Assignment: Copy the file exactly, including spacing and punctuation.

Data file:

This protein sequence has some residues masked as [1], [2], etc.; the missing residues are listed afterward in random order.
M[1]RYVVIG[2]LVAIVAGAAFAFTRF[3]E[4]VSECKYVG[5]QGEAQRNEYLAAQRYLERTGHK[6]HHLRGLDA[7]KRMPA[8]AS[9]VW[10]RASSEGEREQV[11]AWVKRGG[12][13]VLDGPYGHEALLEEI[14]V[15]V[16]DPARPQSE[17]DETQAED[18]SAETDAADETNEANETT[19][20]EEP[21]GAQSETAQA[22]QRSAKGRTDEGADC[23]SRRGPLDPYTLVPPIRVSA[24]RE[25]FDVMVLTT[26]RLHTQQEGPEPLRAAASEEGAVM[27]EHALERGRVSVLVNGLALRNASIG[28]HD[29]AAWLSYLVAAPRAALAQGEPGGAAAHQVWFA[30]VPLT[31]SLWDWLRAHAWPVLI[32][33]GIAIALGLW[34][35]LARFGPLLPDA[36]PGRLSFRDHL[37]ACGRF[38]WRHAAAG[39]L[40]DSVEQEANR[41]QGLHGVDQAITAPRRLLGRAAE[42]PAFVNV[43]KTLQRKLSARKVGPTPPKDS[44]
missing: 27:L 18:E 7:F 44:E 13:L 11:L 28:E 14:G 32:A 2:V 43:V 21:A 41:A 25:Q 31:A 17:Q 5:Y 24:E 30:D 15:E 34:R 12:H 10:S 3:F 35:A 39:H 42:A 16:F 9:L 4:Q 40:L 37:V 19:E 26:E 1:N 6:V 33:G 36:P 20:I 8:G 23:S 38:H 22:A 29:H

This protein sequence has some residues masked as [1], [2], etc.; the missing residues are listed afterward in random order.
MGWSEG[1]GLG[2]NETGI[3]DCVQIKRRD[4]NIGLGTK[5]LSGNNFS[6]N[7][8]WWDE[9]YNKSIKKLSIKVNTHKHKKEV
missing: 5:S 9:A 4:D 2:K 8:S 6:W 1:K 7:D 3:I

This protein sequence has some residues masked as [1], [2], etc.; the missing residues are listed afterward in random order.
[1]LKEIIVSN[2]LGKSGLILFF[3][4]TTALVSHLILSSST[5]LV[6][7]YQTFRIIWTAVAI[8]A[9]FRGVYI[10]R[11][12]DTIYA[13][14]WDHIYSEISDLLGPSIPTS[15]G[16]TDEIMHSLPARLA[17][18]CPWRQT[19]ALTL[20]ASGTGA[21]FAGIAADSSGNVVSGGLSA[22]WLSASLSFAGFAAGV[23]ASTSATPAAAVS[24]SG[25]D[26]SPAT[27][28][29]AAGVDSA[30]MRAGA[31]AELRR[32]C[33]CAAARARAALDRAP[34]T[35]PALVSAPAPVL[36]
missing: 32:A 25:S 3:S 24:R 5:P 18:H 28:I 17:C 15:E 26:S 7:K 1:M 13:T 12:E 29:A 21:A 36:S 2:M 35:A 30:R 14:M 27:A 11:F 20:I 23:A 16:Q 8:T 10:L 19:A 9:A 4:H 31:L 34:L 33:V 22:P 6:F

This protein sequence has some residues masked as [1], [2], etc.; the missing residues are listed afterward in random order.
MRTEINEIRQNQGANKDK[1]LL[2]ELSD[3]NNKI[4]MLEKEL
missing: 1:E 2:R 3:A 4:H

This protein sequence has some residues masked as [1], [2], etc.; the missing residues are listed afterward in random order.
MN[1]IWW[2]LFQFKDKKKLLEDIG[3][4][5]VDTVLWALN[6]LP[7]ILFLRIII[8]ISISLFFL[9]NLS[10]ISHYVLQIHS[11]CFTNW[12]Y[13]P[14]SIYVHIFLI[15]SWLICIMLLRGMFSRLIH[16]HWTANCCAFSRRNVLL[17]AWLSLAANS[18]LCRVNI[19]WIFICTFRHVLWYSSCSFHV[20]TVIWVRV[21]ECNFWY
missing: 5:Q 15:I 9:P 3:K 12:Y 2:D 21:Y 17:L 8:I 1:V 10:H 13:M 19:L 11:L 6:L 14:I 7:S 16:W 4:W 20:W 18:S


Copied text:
This protein sequence has some residues masked as [1], [2], etc.; the missing residues are listed afterward in random order.
M[1]RYVVIG[2]LVAIVAGAAFAFTRF[3]E[4]VSECKYVG[5]QGEAQRNEYLAAQRYLERTGHK[6]HHLRGLDA[7]KRMPA[8]AS[9]VW[10]RASSEGEREQV[11]AWVKRGG[12][13]VLDGPYGHEALLEEI[14]V[15]V[16]DPARPQSE[17]DETQAED[18]SAETDAADETNEANETT[19][20]EEP[21]GAQSETAQA[22]QRSAKGRTDEGADC[23]SRRGPLDPYTLVPPIRVSA[24]RE[25]FDVMVLTT[26]RLHTQQEGPEPLRAAASEEGAVM[27]EHALERGRVSVLVNGLALRNASIG[28]HD[29]AAWLSYLVAAPRAALAQGEPGGAAAHQVWFA[30]VPLT[31]SLWDWLRAHAWPVLI[32][33]GIAIALGLW[34][35]LARFGPLLPDA[36]PGRLSFRDHL[37]ACGRF[38]WRHAAAG[39]L[40]DSVEQEANR[41]QGLHGVDQAITAPRRLLGRAAE[42]PAFVNV[43]KTLQRKLSARKVGPTPPKDS[44]
missing: 27:L 18:E 7:F 44:E 13:L 11:L 28:E 14:G 32:A 2:V 43:V 21:A 41:A 25:Q 31:A 17:Q 5:Y 24:E 30:D 15:E 34:R 12:H 10:S 3:F 35:A 39:H 42:A 16:F 9:L 4:Q 40:L 37:V 19:E 26:E 1:N 6:V 33:G 36:P 20:I 8:G 23:S 38:H 22:A 29:H

This protein sequence has some residues masked as [1], [2], etc.; the missing residues are listed afterward in random order.
MGWSEG[1]GLG[2]NETGI[3]DCVQIKRRD[4]NIGLGTK[5]LSGNNFS[6]N[7][8]WWDE[9]YNKSIKKLSIKVNTHKHKKEV
missing: 5:S 9:A 4:D 2:K 8:S 6:W 1:K 7:D 3:I

This protein sequence has some residues masked as [1], [2], etc.; the missing residues are listed afterward in random order.
[1]LKEIIVSN[2]LGKSGLILFF[3][4]TTALVSHLILSSST[5]LV[6][7]YQTFRIIWTAVAI[8]A[9]FRGVYI[10]R[11][12]DTIYA[13][14]WDHIYSEISDLLGPSIPTS[15]G[16]TDEIMHSLPARLA[17][18]CPWRQT[19]ALTL[20]ASGTGA[21]FAGIAADSSGNVVSGGLSA[22]WLSASLSFAGFAAGV[23]ASTSATPAAAVS[24]SG[25]D[26]SPAT[27][28][29]AAGVDSA[30]MRAGA[31]AELRR[32]C[33]CAAARARAALDRAP[34]T[35]PALVSAPAPVL[36]
missing: 32:A 25:S 3:S 24:R 5:P 18:H 28:I 17:C 15:E 26:S 7:K 1:M 13:T 12:E 29:A 21:A 36:S 2:M 35:A 30:R 14:M 27:A 11:F 20:I 23:A 16:Q 8:T 10:L 19:A 9:A 4:H 31:L 34:L 33:V 22:P 6:F

This protein sequence has some residues masked as [1], [2], etc.; the missing residues are listed afterward in random order.
MRTEINEIRQNQGANKDK[1]LL[2]ELSD[3]NNKI[4]MLEKEL
missing: 1:E 2:R 3:A 4:H

This protein sequence has some residues masked as [1], [2], etc.; the missing residues are listed afterward in random order.
MN[1]IWW[2]LFQFKDKKKLLEDIG[3][4][5]VDTVLWALN[6]LP[7]ILFLRIII[8]ISISLFFL[9]NLS[10]ISHYVLQIHS[11]CFTNW[12]Y[13]P[14]SIYVHIFLI[15]SWLICIMLLRGMFSRLIH[16]HWTANCCAFSRRNVLL[17]AWLSLAANS[18]LCRVNI[19]WIFICTFRHVLWYSSCSFHV[20]TVIWVRV[21]ECNFWY
missing: 5:Q 15:I 9:P 3:K 12:Y 2:D 21:Y 17:L 8:I 1:V 10:H 13:M 19:L 11:L 6:L 14:I 7:S 16:W 4:W 20:W 18:S